By now, if you’re a comics fan, or even just spend time on social media, you’ve heard the news. In the first issue of his new series Steve Rogers: Captain America, Nick Spencer revealed, through flashbacks and a doozy of a last page, that Captain America has been a Hydra agent his entire superhero career, effectively retconning 75 years of history.
” … but the one thing we can say unequivocally is: This is not a clone, not an imposter, not mind control, not someone else acting through Steve. This really is Steve Rogers, Captain America himself … I’ve seen a lot of people say things like, ‘Oh, it’ll be wrapped up in the arc,’ or ‘Give it six months.’ And I can tell you, that’s not the case. This has real lasting repercussions that are gonna be with us for a while.”– Nick Spencer, writer, Steve Rogers: Captain America #1
“His mission is to further the goals and beliefs of Hydra. If that involves taking down the Marvel universe, sure … it may not be as simple as that. It’s not like he’s exchanged his white hat for a black hat — it’s a green hat.” — Tom Brevoort, Marvel Comics Executive Editor
These quotes from Spencer and Brevoort show that they don’t seem to be backing down from this path that they are on, even with a decent-sized bunch of angry comics fans letting their feelings be known. Angry enough, in fact, to send Spencer death threats for his actions. Predictably, fans went to social media to express to Spencer their sincere wishes for him to die. Twitter was ablaze with angry comments.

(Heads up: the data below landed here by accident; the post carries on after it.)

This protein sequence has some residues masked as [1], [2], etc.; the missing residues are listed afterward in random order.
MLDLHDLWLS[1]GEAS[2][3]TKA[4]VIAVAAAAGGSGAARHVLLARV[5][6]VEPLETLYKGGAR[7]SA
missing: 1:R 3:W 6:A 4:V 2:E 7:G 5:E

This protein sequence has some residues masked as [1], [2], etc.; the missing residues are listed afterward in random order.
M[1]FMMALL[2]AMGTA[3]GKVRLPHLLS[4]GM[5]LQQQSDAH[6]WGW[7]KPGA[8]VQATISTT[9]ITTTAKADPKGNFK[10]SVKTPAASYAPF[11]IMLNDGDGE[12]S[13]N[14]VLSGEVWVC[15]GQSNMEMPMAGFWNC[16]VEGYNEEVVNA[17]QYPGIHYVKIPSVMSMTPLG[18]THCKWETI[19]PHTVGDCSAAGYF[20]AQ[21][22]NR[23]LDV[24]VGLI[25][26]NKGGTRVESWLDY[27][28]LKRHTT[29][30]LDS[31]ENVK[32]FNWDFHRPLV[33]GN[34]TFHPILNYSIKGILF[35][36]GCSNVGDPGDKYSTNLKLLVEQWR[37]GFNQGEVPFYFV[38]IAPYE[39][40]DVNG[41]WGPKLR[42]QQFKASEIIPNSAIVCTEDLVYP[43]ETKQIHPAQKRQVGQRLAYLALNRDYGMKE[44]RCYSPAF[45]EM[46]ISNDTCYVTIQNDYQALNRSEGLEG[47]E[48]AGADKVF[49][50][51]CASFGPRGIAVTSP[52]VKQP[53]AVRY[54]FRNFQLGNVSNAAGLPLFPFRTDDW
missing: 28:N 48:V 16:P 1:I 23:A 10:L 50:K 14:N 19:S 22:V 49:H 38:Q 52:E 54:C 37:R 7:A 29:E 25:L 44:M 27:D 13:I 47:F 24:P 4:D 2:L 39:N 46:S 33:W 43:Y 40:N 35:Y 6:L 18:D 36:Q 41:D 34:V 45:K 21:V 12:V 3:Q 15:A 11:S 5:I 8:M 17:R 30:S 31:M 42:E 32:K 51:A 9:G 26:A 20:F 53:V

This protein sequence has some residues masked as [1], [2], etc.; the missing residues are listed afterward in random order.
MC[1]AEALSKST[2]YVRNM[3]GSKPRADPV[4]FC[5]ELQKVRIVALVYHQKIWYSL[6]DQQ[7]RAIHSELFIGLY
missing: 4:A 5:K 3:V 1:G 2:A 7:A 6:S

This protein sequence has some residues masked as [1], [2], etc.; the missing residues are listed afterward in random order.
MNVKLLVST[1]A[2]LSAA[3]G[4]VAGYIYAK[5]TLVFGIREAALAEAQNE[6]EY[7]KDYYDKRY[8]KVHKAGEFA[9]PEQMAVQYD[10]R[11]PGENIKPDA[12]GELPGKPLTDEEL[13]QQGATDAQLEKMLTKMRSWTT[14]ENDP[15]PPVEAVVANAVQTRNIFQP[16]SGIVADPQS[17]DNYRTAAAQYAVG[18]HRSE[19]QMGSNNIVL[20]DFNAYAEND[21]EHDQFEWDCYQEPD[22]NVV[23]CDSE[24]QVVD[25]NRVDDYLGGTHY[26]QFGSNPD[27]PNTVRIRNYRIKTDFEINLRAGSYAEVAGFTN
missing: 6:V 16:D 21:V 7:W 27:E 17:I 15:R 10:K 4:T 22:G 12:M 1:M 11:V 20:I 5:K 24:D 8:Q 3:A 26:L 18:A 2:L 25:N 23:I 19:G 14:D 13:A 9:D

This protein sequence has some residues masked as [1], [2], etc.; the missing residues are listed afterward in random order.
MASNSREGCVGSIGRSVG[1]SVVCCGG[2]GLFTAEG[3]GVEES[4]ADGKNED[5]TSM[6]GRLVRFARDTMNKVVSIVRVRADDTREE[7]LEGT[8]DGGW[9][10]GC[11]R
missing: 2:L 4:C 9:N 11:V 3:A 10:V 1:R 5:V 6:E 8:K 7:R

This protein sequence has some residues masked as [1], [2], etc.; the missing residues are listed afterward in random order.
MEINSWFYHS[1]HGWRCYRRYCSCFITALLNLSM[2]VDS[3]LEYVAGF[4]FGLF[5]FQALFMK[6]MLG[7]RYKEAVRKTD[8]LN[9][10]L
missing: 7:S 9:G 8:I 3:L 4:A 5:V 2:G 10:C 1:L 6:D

“are you telling me that Captain America wants all of my people to die?”
“You’re disgusting for turning a character by Jewish people to be an anti-Nazi symbol into a Nazi. Bravo”
“yeah, no. Considering that the original authors were Jewish men writing against Nazi oppression this makes no sense at all.”
Some Twitter users simply said, “die”
Even Chris Evans got in on the discussion by tweeting “Hydra?!?!” with the hashtag #sayitaintso. As you can see by the numbers, it’s not just a small group who agrees with Evans.
While the number of requests for Spencer to die seem to be relatively small, most of the anger seems to be about the fact that Captain America, created in 1941 by two Jewish cartoonists, Joe Simon and Jack Kirby, is now, and apparently always has been, part of an organization rooted in Nazism. Many fans came away disgusted, pledging to never read Marvel comics again, and still others insist that the retcon is a hoax, despite quotes from Spencer to the contrary. In an interview with The Daily Beast, Spencer didn’t seem all the concerned about the vitriol.
“No, I love this stuff,” he said. “I feed off it, it’s totally fine. It’s looking like it’s gonna be a no. 1 trending topic here in a second. I’m the most hated man in America today and Donald Trump is running for president!”
That attitude will come in handy for Spencer in the upcoming months, as he’s not making friends anytime soon. Comic book fans are some of the most passionate fans in geek culture. They don’t accept change lightly, and there had better be good in-story reason for the change. Whether or not our Star Spangled Avenger is indeed a supervillain, a cheesy storyline, or a bad sales gimmick, one thing is clear: Comic book fans are not happy. And since Cap’s conversion appears to be hitting levels of hatred that threaten to overtake that of the hatred for the recent Fantastic Four movie debacle, it’ll be interesting to see what the fallout from this will look like.
Michael Brown is a comics nerd and a father who lives in small town Tennessee. When he’s not making his players mad in his “Shadowrun” RPG or experimenting with new and inventive uses of duct tape on his children, you can find him checking out the latest comics and movies for SCIFI.radio!